People of Ohio try to leave state – very slowly!

Barberton v. Jenney determines cops’ visual estimation of speed is sufficient evidence of a speeding violation.

Well ain’t this a turn up for the books, the Ohio Supreme Court decided on June 2, 2010 that in the case of City of Barberton versus Mark Jenney:

“A police officer’s unaided visual estimation of a vehicle’s speed is sufficient evidence to support a conviction for speeding in violation of R.C. 4511.21(D) without independent verification of the vehicle’s speed if the officer is trained, is certified by the Ohio Peace Officer Training Academy or a similar organization that develops and implements training programs to meet the needs of law-enforcement professionals and the communities they serve, and is experienced in visually estimating vehicle speed. Given Santimarino’s training, OPOTA certification, and experience in visually estimating vehicle speed, his estimation that Jenney was traveling at 70 miles per hour was sufficient to support a conviction for driving over the posted speed limit of 60 miles per hour in violation of R.C. 4511.21(D). We therefore affirm the judgment of the court of appeals and uphold Jenney’s conviction and fine.”

The vote was 4-1 with one abstaining.

The offense that brought this whole thing about happened on July 3, 2008. Officer Christopher R. Santimarino was sitting in a marked patrol car in Copley Township, Ohio. The posted speed limit is 60 mph in the area. Santimarino sees the defendant, Jenney, in a black SUV, and guesses that he is going at least 79 mph so, he pulls him over and gives him a ticket.

Santimarino is a 13 year veteran of the Copley Police Department and told the court at the subsequent trial that he was trained “to visually estimate the speed of a vehicle.”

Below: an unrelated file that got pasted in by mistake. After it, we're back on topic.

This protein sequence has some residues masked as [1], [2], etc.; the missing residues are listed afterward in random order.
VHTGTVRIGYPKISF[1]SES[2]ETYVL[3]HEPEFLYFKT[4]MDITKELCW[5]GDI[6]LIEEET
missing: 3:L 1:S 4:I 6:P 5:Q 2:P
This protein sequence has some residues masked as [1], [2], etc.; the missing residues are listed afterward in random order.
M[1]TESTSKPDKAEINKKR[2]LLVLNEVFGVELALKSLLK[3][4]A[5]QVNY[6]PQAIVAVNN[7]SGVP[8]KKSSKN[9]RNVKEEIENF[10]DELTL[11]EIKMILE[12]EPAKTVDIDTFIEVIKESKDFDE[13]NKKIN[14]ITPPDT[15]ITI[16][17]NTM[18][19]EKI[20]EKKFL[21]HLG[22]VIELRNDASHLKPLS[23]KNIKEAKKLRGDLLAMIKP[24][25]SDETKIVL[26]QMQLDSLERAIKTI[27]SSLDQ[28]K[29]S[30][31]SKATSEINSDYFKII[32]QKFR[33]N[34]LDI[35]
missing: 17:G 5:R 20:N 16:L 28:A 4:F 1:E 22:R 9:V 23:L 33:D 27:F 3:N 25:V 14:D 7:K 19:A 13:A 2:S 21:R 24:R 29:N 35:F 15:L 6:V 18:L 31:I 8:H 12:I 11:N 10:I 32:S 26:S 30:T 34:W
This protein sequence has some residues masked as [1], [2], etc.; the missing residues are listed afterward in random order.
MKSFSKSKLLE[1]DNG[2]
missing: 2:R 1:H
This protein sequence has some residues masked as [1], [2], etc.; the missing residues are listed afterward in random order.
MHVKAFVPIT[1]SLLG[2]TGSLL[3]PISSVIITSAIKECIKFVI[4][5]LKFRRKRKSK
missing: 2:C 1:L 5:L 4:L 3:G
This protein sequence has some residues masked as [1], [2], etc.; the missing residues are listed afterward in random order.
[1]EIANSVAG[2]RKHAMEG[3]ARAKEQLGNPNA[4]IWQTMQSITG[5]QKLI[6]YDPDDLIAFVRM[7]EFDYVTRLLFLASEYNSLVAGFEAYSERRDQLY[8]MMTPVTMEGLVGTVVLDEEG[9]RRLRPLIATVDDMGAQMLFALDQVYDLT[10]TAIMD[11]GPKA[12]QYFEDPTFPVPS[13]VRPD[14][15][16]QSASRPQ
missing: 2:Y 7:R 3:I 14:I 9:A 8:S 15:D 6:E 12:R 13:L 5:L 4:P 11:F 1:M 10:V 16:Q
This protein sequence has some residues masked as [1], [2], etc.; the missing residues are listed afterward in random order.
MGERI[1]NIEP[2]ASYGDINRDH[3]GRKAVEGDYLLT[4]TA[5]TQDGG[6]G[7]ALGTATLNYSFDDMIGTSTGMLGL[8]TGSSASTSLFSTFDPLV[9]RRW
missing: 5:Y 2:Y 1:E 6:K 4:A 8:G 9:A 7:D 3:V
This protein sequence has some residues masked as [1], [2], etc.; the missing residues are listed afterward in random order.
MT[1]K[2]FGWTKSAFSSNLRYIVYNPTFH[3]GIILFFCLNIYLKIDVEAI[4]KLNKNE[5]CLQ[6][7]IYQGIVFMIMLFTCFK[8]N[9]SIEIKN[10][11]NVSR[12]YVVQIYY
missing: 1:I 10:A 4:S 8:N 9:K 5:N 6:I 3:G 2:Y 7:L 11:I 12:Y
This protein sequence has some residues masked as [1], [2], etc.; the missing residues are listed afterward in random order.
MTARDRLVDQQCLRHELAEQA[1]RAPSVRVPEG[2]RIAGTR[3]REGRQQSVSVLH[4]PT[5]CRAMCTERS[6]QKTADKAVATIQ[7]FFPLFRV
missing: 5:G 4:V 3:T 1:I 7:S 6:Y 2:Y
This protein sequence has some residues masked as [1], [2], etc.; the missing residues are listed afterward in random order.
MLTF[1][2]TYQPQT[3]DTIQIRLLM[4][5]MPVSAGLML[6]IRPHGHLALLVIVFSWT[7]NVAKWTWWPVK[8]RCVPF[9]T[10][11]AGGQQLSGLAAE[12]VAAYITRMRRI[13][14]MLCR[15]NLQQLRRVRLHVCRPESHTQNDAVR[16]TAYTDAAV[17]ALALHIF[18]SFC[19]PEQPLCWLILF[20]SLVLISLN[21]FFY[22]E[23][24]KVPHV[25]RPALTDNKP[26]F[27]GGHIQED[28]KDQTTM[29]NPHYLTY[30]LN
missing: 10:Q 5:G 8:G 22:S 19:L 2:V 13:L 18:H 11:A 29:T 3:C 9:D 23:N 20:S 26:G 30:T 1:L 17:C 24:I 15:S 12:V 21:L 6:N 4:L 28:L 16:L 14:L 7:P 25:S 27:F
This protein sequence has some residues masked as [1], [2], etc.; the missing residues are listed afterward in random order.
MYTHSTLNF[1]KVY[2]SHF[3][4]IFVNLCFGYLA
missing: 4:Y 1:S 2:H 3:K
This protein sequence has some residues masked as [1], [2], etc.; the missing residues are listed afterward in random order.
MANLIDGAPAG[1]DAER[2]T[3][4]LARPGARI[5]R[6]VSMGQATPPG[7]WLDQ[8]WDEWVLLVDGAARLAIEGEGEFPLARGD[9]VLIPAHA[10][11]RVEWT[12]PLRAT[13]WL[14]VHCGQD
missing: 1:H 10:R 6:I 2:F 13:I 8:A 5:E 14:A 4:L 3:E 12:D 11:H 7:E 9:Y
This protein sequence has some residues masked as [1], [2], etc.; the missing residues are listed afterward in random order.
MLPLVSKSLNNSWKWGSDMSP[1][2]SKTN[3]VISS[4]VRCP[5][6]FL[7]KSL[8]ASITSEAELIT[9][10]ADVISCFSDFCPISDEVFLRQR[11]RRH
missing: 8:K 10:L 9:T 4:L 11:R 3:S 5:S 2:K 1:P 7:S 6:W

In order to be certified by the Ohio Peace Officer Training Academy (OPOTA), Santimarino had to show and did show that he could, visually, identifying a vehilces speed within three or four miles of its actual speed. Santimarino was also using a radar gun on that fateful day. The radar said 82 mph, Santimarino guessed his speed closer to 70 mph, at trial.

So, anyhow, Jenney gets stopped, he gets dinged for 79 mph, according to Santimarino he was cutting the guy some slack so that he wouldn’t have to make a personal appearance in court, which is required when you exceed the speed limit by 20 mph.

Jenney thinks he has got enough to argue that he be acquitted because the burden of proof was not met, and that he was in the right lane and not the left lane as Santimarino testified, blah, blah, blah.

So, the guy gets a $50 fine plus court costs, but he can’t let it go. He takes it to the Ninth District Court of Appeals, and whammo, he makes life suck for everyone else out there because now, if a cop in Ohio says he saw you speeding, it’s good enough. Way to go $50 speeding ticket cheapskate. You obviously haven’t ever run across a cop in Los Angeles so, you don’t really know the real cost of speeding. $50 freakin’ bucks! Le Bron James was seen leaving Cleveland on a tricycle, never to return.